Extremely briefly (too briefly.. really, find and read it!):
In the curved spacetime paradigm of GR, Perfect clocks and Perfect rulers accurately measure spacetime, which is curved by mass-energy.
In the flat spacetime paradigm of GR, spacetime is flat, but Perfect clocks and Perfect rulers are rubbery, their shapes and readings altered by gravitational fields. They don't always accurately measure spacetime.

Quotes:
"What is the real, genuine truth? Is spacetime really flat, or is it really curved? To a physicist like [Kip Thorne] this is an uninteresting question because it has no physical consequences. Both viewpoints give precisely the same predictions for any measurements performed with any kind of physical apparatus whatsoever... Moreover, physicists can and do use the two viewpoints interchangeably when trying to deduce the predictions of general relativity."

"This freedom carries power. That is why physicists were not content with Einstein's cured spacetime paradigm, and have developed the flat spacetime paradigm as a supplement to it."​

I don't pretend to understand this fully... so if you want to know more about it, I'll just point you to the book.

8. ### PeteIt's not rocket surgeryRegistered Senior Member

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Confession - most of that last post was a cut'n'paste from a post I made a year ago.

9. ### DaleSpamTANSTAAFLRegistered Senior Member

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Hey Pete,

I agree with Kip, it is a completely uninteresting question. But I will admit it here and now: if any of the dilating-clocks-and-non-dilating-time crowd can show any use for the concept then I will shamelessly use it whenever appropriate. What problems does it simplify, but still produce the correct answer? What situation does it conceptually clarify? Show that and I will embrace the idea. Until then, however, I will continue to attack the concept as the completely useless and physically irrelevant nattering typical of the anti-relativity crowd.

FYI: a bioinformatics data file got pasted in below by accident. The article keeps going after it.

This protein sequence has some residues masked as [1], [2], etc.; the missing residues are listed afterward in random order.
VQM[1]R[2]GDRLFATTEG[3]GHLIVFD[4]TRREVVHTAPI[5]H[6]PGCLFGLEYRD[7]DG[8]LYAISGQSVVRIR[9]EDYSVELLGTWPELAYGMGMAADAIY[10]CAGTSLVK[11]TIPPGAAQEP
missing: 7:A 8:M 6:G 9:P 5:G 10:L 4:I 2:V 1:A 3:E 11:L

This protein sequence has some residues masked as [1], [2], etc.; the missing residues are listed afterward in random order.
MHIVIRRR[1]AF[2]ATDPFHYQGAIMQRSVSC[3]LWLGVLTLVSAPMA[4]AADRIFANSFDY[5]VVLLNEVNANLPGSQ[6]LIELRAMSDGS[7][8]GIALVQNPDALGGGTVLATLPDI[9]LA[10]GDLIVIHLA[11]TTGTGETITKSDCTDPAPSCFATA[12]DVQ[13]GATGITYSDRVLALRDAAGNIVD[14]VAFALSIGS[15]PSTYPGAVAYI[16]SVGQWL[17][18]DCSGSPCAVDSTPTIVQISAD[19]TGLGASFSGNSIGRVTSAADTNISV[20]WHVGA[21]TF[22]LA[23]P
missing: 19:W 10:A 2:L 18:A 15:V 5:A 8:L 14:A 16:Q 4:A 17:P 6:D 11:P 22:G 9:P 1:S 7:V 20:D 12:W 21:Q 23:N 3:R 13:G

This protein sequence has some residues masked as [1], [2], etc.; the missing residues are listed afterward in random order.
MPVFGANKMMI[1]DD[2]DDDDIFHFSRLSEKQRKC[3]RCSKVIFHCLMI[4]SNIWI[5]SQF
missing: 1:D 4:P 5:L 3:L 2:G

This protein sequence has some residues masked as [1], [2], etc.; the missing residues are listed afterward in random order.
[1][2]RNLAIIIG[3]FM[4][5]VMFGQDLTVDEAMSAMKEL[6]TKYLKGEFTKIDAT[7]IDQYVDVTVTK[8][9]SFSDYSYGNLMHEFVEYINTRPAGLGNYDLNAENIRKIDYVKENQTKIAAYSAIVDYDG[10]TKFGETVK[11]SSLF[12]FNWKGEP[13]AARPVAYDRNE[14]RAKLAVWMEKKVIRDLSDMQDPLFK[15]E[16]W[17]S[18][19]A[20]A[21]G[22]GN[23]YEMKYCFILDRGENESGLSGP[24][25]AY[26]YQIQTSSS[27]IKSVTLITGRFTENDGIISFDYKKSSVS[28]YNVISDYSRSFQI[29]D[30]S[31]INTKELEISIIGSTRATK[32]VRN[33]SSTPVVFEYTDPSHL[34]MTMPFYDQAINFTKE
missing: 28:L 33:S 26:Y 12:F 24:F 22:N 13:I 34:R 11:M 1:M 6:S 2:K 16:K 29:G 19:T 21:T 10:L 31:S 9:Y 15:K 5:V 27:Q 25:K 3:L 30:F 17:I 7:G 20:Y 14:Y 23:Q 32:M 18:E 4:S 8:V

-Dale

10. ### CANGASRegistered Senior Member

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1,612
"nattering".

Wow! That takes me back to thrilling days of yesteryear when the President's chief lackey and boot licker vehemently disparaged anyone as a "nattering nabob" when they wildly and baselessly claimed that Nixon was a crook.

Thanks for sending me back so many decades in your literary time machine to a time when I was already intensely studying Relativy ( and antirelativy ) and sometimes paid a little attention to politics and current news.

Last edited: Apr 11, 2006
11. ### dav57Extraordinary Thinker ThingyRegistered Senior Member

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Dalespam,

Please consider a row of dominoes placed ready to fall. There are 1000 dominoes which you have set up before I come along and push the first one. A single action takes place and a process begins followed by a set of events which unfold. The result is purely physical and we draw conclusions from what we have seen.

Please explain to me how time is a requirement for this process. The way I see it, the requirements are mass, position, gravity and an initial force on the first domino. Time is NOT required for this to happen. Time is only useful when comparing one set of physical processes against another.

Please explain how time is a requirement here???

12. ### CANGASRegistered Senior Member

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Even though I cannot pass for Dale, I will interject to comment that you could not have typed the second and then the third "?" unless your typing happened in a sequence of events which, in my opinion, pass for TIME.

13. ### przyksquishyValued Senior Member

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3,171
Interjection #2: If you were told to write a 24 volume encyclopaedia by dawn tomorrow, get to the other side of the planet in 3 minutes, or make sure all the dominoes fell in under a nanosecond, what would you ask for more of?